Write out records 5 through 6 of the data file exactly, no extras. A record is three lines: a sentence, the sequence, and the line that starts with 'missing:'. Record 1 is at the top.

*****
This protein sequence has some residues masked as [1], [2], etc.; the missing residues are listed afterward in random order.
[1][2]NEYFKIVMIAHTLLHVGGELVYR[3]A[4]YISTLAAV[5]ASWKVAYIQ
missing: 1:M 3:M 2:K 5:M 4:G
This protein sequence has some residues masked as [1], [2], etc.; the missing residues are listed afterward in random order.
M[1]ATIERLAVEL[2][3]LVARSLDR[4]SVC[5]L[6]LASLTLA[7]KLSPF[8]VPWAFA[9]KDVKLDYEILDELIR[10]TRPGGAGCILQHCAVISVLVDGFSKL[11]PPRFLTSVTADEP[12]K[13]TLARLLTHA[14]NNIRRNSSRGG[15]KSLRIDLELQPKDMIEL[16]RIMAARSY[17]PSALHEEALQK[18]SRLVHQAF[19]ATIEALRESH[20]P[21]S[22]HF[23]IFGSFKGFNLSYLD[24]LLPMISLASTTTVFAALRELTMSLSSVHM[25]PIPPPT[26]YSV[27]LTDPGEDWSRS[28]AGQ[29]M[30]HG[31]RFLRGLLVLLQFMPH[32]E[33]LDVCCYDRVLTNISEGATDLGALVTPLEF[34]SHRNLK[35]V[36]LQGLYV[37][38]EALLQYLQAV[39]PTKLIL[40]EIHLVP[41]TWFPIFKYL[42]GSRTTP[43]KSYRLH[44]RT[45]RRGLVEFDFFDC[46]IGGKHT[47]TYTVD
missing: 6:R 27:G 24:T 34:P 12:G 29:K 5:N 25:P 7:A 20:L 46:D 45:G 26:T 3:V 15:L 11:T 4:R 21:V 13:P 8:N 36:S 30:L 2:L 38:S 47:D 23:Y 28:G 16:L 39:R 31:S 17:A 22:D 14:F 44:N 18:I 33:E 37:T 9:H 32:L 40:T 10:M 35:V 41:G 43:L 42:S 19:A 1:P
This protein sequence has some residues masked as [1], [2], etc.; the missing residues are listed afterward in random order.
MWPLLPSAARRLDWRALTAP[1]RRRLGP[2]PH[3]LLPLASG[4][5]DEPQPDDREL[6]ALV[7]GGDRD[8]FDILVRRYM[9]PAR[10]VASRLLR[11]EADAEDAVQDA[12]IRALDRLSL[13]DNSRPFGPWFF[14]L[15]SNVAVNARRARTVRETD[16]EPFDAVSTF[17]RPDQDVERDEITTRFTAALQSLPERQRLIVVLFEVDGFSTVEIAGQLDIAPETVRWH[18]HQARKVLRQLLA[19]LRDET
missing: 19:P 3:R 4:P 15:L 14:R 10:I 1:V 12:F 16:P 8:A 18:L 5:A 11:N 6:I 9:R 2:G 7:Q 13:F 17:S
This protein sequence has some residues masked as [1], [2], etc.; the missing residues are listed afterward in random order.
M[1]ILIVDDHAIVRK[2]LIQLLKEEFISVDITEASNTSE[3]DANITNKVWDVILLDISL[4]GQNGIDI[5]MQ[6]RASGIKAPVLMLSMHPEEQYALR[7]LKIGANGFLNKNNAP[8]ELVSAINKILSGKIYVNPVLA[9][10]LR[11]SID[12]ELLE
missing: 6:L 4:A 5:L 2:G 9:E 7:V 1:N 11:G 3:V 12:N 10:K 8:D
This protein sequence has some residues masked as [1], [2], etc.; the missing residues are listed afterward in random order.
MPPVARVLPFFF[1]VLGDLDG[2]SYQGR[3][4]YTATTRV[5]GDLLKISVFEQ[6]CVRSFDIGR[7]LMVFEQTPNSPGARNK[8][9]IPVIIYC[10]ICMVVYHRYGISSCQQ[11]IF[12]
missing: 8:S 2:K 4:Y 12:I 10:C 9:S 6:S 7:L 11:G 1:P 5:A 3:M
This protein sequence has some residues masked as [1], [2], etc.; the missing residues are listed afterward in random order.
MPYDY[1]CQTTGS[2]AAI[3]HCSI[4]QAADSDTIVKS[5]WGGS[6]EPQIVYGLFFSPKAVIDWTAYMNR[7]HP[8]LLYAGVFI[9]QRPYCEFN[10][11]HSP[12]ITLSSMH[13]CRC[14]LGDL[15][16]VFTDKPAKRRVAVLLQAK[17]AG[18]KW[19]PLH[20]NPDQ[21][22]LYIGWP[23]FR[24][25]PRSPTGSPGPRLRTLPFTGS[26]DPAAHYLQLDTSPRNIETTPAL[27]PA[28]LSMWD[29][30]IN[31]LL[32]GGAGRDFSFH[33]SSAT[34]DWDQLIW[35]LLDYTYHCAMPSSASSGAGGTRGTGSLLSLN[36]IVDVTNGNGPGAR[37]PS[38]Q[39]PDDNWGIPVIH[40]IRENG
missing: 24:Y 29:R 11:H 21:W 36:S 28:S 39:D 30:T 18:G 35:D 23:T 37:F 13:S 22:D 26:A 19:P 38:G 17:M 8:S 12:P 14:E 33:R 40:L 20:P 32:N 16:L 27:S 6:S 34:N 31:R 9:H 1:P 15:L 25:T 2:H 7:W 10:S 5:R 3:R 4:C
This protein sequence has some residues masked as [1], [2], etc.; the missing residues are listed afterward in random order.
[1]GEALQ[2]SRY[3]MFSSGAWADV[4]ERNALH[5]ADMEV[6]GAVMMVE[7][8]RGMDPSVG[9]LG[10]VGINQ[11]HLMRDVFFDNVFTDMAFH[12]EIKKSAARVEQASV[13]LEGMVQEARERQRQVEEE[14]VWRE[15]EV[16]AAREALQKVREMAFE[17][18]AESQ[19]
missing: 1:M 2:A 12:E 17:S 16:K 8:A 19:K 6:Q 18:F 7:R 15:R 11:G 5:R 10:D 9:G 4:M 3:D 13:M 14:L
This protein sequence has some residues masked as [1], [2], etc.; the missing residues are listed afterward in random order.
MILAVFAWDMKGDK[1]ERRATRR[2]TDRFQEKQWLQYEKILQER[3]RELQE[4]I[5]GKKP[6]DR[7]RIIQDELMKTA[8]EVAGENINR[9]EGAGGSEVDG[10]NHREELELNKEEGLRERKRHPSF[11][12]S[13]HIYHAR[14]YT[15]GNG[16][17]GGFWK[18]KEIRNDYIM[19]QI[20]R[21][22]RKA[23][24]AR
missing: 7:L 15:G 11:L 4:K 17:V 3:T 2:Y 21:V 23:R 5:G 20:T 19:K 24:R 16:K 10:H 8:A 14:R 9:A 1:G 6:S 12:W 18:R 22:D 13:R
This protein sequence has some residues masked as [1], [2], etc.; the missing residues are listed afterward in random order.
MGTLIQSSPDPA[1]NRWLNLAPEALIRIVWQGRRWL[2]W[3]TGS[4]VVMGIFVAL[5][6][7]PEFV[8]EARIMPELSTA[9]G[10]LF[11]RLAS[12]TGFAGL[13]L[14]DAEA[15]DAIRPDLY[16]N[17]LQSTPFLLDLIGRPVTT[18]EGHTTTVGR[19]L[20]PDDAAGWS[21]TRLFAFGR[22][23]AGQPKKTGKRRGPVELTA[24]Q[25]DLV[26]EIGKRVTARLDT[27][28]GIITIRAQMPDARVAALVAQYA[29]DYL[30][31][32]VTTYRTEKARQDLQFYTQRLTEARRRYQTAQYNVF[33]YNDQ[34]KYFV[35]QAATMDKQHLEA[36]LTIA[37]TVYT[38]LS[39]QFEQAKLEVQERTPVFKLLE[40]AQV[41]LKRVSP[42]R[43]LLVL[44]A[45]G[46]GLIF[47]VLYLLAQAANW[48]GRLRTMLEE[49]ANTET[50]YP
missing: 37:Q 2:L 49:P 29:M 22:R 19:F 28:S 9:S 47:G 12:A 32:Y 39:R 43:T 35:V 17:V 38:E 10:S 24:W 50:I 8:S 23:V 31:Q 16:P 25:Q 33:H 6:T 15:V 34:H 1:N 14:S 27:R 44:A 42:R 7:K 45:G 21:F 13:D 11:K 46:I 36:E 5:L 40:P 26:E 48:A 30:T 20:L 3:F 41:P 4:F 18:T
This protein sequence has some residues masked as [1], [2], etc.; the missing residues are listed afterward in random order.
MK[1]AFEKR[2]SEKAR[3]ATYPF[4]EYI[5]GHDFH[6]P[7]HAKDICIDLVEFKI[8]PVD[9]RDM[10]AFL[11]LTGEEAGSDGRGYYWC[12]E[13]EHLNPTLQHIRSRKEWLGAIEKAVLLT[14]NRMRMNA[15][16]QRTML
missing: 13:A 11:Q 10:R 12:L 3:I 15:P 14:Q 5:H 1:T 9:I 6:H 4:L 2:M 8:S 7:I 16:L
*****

This protein sequence has some residues masked as [1], [2], etc.; the missing residues are listed afterward in random order.
MPPVARVLPFFF[1]VLGDLDG[2]SYQGR[3][4]YTATTRV[5]GDLLKISVFEQ[6]CVRSFDIGR[7]LMVFEQTPNSPGARNK[8][9]IPVIIYC[10]ICMVVYHRYGISSCQQ[11]IF[12]
missing: 8:S 2:K 4:Y 12:I 10:C 9:S 6:S 7:L 11:G 1:P 5:A 3:M
This protein sequence has some residues masked as [1], [2], etc.; the missing residues are listed afterward in random order.
MPYDY[1]CQTTGS[2]AAI[3]HCSI[4]QAADSDTIVKS[5]WGGS[6]EPQIVYGLFFSPKAVIDWTAYMNR[7]HP[8]LLYAGVFI[9]QRPYCEFN[10][11]HSP[12]ITLSSMH[13]CRC[14]LGDL[15][16]VFTDKPAKRRVAVLLQAK[17]AG[18]KW[19]PLH[20]NPDQ[21][22]LYIGWP[23]FR[24][25]PRSPTGSPGPRLRTLPFTGS[26]DPAAHYLQLDTSPRNIETTPAL[27]PA[28]LSMWD[29][30]IN[31]LL[32]GGAGRDFSFH[33]SSAT[34]DWDQLIW[35]LLDYTYHCAMPSSASSGAGGTRGTGSLLSLN[36]IVDVTNGNGPGAR[37]PS[38]Q[39]PDDNWGIPVIH[40]IRENG
missing: 24:Y 29:R 11:H 21:W 36:S 28:S 39:D 30:T 18:G 35:D 23:T 37:F 13:S 22:D 26:A 19:P 38:G 17:M 8:S 12:P 14:E 33:R 40:L 20:P 32:N 16:L 27:S 6:S 34:N 31:R 9:H 1:P 15:L 25:T 2:H 7:W 10:S 5:R 3:R 4:C